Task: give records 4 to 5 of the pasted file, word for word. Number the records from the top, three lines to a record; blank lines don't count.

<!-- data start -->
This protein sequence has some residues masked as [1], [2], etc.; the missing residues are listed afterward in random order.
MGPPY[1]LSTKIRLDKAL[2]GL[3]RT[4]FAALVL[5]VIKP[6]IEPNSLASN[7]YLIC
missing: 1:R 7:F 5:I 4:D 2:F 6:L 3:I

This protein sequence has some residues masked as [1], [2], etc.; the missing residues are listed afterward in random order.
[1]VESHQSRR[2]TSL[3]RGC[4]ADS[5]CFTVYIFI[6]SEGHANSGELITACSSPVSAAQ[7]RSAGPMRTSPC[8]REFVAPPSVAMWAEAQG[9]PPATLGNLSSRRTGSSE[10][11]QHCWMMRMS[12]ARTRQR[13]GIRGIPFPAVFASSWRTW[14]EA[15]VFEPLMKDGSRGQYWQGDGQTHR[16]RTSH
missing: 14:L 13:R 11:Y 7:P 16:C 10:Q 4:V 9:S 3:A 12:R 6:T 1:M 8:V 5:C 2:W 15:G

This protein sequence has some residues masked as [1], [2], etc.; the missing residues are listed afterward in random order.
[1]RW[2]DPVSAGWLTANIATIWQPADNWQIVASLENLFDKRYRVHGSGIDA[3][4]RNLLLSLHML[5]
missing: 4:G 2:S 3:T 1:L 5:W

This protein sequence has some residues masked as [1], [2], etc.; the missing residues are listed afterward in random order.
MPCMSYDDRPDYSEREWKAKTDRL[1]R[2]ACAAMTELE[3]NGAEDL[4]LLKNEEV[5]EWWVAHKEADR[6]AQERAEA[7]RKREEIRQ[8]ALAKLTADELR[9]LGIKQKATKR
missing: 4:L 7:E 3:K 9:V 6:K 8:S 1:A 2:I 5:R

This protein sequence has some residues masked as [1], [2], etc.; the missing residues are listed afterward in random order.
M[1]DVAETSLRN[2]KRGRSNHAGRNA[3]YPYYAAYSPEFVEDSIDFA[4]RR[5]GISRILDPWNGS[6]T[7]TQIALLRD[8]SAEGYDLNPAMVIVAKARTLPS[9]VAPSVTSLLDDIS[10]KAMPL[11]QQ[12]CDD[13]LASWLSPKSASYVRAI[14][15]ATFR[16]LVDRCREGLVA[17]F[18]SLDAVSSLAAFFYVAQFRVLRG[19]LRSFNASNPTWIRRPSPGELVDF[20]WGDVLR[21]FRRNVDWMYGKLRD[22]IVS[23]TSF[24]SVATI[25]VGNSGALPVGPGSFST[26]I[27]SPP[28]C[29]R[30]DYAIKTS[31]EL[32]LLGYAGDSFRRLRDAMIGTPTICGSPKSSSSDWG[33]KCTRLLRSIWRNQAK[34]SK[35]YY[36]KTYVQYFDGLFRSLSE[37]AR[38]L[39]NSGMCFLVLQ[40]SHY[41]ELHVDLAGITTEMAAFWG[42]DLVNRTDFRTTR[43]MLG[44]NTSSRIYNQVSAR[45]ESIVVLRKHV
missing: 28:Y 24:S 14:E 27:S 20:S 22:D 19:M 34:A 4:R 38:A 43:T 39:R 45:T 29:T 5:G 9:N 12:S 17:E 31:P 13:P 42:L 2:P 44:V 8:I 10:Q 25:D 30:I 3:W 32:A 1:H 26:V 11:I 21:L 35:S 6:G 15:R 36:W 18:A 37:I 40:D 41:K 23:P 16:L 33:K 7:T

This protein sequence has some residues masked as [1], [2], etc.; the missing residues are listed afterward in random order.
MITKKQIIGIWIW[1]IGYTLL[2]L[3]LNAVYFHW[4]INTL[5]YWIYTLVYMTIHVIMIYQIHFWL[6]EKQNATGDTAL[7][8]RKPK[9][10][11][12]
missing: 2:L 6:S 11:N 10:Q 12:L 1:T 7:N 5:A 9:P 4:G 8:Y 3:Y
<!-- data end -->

This protein sequence has some residues masked as [1], [2], etc.; the missing residues are listed afterward in random order.
MPCMSYDDRPDYSEREWKAKTDRL[1]R[2]ACAAMTELE[3]NGAEDL[4]LLKNEEV[5]EWWVAHKEADR[6]AQERAEA[7]RKREEIRQ[8]ALAKLTADELR[9]LGIKQKATKR
missing: 4:L 7:E 3:K 9:V 6:K 8:S 1:A 2:I 5:R

This protein sequence has some residues masked as [1], [2], etc.; the missing residues are listed afterward in random order.
M[1]DVAETSLRN[2]KRGRSNHAGRNA[3]YPYYAAYSPEFVEDSIDFA[4]RR[5]GISRILDPWNGS[6]T[7]TQIALLRD[8]SAEGYDLNPAMVIVAKARTLPS[9]VAPSVTSLLDDIS[10]KAMPL[11]QQ[12]CDD[13]LASWLSPKSASYVRAI[14][15]ATFR[16]LVDRCREGLVA[17]F[18]SLDAVSSLAAFFYVAQFRVLRG[19]LRSFNASNPTWIRRPSPGELVDF[20]WGDVLR[21]FRRNVDWMYGKLRD[22]IVS[23]TSF[24]SVATI[25]VGNSGALPVGPGSFST[26]I[27]SPP[28]C[29]R[30]DYAIKTS[31]EL[32]LLGYAGDSFRRLRDAMIGTPTICGSPKSSSSDWG[33]KCTRLLRSIWRNQAK[34]SK[35]YY[36]KTYVQYFDGLFRSLSE[37]AR[38]L[39]NSGMCFLVLQ[40]SHY[41]ELHVDLAGITTEMAAFWG[42]DLVNRTDFRTTR[43]MLG[44]NTSSRIYNQVSAR[45]ESIVVLRKHV
missing: 28:Y 24:S 14:E 27:S 20:S 22:D 19:M 34:A 4:R 38:A 43:T 39:R 45:T 29:T 5:G 9:N 12:S 17:E 31:P 13:P 42:L 2:P 44:V 8:I 10:Q 25:D 30:I 3:W 32:A 1:H 26:V 11:I 21:L 35:S 6:G 15:R 36:W 18:A 37:I 40:D 41:K 23:P 16:L 33:K 7:T